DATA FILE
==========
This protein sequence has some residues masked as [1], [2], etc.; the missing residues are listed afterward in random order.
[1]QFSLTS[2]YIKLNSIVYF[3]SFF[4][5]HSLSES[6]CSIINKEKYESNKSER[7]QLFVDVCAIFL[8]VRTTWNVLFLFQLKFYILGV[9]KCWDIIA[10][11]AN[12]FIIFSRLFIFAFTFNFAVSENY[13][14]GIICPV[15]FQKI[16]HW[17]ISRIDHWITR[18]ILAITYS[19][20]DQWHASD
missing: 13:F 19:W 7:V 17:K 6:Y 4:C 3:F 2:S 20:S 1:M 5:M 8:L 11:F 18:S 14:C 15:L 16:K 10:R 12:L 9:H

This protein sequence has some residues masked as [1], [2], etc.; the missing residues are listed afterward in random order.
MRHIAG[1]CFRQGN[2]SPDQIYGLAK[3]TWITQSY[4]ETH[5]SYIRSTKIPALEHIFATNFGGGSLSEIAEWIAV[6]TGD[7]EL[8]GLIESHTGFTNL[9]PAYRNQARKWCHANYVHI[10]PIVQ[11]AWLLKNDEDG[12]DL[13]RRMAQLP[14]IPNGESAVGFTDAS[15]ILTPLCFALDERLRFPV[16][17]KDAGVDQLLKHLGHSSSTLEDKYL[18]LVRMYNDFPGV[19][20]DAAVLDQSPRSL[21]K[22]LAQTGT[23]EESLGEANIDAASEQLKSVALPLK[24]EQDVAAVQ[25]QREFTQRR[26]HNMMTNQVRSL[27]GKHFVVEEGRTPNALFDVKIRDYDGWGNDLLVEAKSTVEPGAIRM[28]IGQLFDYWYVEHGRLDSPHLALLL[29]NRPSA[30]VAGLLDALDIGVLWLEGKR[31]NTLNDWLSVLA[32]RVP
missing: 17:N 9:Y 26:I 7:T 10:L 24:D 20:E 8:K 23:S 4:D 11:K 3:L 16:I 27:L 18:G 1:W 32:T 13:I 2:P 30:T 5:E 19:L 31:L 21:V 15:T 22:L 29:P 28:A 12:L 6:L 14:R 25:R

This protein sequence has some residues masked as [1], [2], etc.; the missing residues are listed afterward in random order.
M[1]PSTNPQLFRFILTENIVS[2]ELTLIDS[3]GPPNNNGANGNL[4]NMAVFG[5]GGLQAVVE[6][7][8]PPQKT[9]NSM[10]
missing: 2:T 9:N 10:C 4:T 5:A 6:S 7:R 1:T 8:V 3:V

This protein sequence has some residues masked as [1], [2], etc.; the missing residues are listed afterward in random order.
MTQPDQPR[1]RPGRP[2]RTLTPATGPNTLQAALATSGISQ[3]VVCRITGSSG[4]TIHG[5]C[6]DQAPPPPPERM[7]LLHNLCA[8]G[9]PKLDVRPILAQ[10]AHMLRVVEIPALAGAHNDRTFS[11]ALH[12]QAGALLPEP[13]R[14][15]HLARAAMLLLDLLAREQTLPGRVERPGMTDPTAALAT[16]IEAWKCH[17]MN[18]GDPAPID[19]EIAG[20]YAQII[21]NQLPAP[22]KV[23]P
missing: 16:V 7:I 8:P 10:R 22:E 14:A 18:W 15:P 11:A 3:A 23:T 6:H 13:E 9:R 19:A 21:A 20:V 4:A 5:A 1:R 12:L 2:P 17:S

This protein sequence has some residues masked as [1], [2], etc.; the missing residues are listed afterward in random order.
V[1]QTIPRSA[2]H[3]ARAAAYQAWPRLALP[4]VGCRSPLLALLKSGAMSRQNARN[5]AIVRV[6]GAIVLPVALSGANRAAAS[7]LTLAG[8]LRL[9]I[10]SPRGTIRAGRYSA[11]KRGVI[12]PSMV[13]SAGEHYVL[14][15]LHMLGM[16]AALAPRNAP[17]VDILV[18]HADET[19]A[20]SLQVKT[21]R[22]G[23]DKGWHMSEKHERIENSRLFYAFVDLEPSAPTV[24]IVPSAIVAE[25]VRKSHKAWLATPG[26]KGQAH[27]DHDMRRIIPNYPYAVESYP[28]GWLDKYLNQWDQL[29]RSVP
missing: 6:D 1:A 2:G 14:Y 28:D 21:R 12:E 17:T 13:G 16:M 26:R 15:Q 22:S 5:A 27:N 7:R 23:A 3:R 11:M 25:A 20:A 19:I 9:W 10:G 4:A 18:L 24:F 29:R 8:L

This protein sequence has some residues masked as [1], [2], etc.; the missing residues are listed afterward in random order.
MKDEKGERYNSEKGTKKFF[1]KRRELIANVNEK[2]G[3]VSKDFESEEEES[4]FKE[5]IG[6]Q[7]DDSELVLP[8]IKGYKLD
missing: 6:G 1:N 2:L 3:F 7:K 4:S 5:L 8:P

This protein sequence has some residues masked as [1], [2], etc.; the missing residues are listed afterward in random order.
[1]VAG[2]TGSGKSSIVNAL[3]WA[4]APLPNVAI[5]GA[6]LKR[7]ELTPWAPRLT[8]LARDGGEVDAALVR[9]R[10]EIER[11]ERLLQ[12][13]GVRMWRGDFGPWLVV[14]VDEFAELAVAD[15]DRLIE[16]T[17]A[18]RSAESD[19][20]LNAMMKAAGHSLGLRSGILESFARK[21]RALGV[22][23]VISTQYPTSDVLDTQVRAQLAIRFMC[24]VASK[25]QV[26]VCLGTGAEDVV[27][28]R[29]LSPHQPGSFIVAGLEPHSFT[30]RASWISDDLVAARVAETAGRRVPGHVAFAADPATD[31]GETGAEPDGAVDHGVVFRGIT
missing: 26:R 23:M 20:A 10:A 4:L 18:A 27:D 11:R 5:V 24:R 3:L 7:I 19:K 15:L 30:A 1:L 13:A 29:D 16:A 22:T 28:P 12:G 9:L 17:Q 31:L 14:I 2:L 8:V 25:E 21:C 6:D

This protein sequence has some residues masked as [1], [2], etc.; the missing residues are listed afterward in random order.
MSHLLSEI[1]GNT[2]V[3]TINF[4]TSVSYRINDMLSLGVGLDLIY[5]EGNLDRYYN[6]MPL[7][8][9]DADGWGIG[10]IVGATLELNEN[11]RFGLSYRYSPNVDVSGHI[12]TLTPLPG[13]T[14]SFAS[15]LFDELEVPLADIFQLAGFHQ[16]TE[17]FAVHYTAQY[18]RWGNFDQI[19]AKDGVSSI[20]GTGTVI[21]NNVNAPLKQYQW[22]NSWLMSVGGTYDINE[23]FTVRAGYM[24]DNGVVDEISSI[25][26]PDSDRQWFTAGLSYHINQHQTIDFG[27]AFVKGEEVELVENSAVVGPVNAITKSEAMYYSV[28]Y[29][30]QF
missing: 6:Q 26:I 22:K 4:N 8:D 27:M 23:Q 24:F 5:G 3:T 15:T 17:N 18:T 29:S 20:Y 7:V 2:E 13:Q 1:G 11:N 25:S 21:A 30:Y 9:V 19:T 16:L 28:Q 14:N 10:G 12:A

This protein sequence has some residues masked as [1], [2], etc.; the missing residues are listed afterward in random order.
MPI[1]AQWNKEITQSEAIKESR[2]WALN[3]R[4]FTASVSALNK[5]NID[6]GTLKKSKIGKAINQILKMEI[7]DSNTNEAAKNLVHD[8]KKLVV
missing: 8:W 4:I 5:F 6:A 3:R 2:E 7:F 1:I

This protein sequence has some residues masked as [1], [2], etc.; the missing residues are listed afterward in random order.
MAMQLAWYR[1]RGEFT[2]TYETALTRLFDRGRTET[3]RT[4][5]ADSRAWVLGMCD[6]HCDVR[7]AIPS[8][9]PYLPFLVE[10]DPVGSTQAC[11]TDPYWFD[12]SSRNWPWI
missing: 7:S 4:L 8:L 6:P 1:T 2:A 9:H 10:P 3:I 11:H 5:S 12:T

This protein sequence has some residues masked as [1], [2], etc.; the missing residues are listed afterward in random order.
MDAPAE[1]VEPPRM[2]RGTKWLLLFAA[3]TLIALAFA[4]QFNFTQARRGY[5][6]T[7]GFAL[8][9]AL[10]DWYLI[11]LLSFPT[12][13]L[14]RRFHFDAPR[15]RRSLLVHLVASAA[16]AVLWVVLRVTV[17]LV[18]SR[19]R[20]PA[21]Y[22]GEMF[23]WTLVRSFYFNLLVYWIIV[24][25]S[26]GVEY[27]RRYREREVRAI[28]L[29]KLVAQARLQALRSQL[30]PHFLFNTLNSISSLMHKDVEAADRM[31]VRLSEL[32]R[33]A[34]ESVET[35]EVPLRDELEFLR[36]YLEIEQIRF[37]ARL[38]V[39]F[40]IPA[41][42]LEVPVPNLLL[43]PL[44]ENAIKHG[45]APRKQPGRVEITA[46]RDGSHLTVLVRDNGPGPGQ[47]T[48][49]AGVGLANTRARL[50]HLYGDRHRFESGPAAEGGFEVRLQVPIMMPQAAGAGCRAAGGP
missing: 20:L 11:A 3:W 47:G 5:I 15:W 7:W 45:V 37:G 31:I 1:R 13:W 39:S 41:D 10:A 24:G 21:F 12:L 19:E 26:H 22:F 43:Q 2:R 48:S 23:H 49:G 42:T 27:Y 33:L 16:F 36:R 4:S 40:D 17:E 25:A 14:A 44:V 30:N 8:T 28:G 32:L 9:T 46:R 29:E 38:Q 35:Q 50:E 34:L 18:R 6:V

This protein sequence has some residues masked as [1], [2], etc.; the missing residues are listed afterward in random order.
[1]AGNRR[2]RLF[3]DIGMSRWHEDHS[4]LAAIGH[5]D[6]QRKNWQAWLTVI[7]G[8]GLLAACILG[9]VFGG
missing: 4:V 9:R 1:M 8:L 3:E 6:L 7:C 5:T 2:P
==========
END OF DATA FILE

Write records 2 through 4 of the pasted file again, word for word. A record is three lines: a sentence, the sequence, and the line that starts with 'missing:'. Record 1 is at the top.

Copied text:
This protein sequence has some residues masked as [1], [2], etc.; the missing residues are listed afterward in random order.
MRHIAG[1]CFRQGN[2]SPDQIYGLAK[3]TWITQSY[4]ETH[5]SYIRSTKIPALEHIFATNFGGGSLSEIAEWIAV[6]TGD[7]EL[8]GLIESHTGFTNL[9]PAYRNQARKWCHANYVHI[10]PIVQ[11]AWLLKNDEDG[12]DL[13]RRMAQLP[14]IPNGESAVGFTDAS[15]ILTPLCFALDERLRFPV[16][17]KDAGVDQLLKHLGHSSSTLEDKYL[18]LVRMYNDFPGV[19][20]DAAVLDQSPRSL[21]K[22]LAQTGT[23]EESLGEANIDAASEQLKSVALPLK[24]EQDVAAVQ[25]QREFTQRR[26]HNMMTNQVRSL[27]GKHFVVEEGRTPNALFDVKIRDYDGWGNDLLVEAKSTVEPGAIRM[28]IGQLFDYWYVEHGRLDSPHLALLL[29]NRPSA[30]VAGLLDALDIGVLWLEGKR[31]NTLNDWLSVLA[32]RVP
missing: 17:N 9:Y 26:I 7:T 10:L 24:D 20:E 8:K 23:S 4:D 11:K 3:L 16:I 27:L 18:G 1:W 32:T 13:I 2:P 30:T 5:E 19:L 31:L 21:V 15:T 22:L 29:P 28:A 12:L 6:L 14:R 25:R

This protein sequence has some residues masked as [1], [2], etc.; the missing residues are listed afterward in random order.
M[1]PSTNPQLFRFILTENIVS[2]ELTLIDS[3]GPPNNNGANGNL[4]NMAVFG[5]GGLQAVVE[6][7][8]PPQKT[9]NSM[10]
missing: 2:T 9:N 10:C 4:T 5:A 6:S 7:R 1:T 8:V 3:V

This protein sequence has some residues masked as [1], [2], etc.; the missing residues are listed afterward in random order.
MTQPDQPR[1]RPGRP[2]RTLTPATGPNTLQAALATSGISQ[3]VVCRITGSSG[4]TIHG[5]C[6]DQAPPPPPERM[7]LLHNLCA[8]G[9]PKLDVRPILAQ[10]AHMLRVVEIPALAGAHNDRTFS[11]ALH[12]QAGALLPEP[13]R[14][15]HLARAAMLLLDLLAREQTLPGRVERPGMTDPTAALAT[16]IEAWKCH[17]MN[18]GDPAPID[19]EIAG[20]YAQII[21]NQLPAP[22]KV[23]P
missing: 16:V 7:I 8:P 10:R 22:E 14:A 18:W 15:P 11:A 3:A 23:T 6:H 13:E 9:R 19:A 21:A 20:V 4:A 5:A 1:R 12:L 2:P 17:S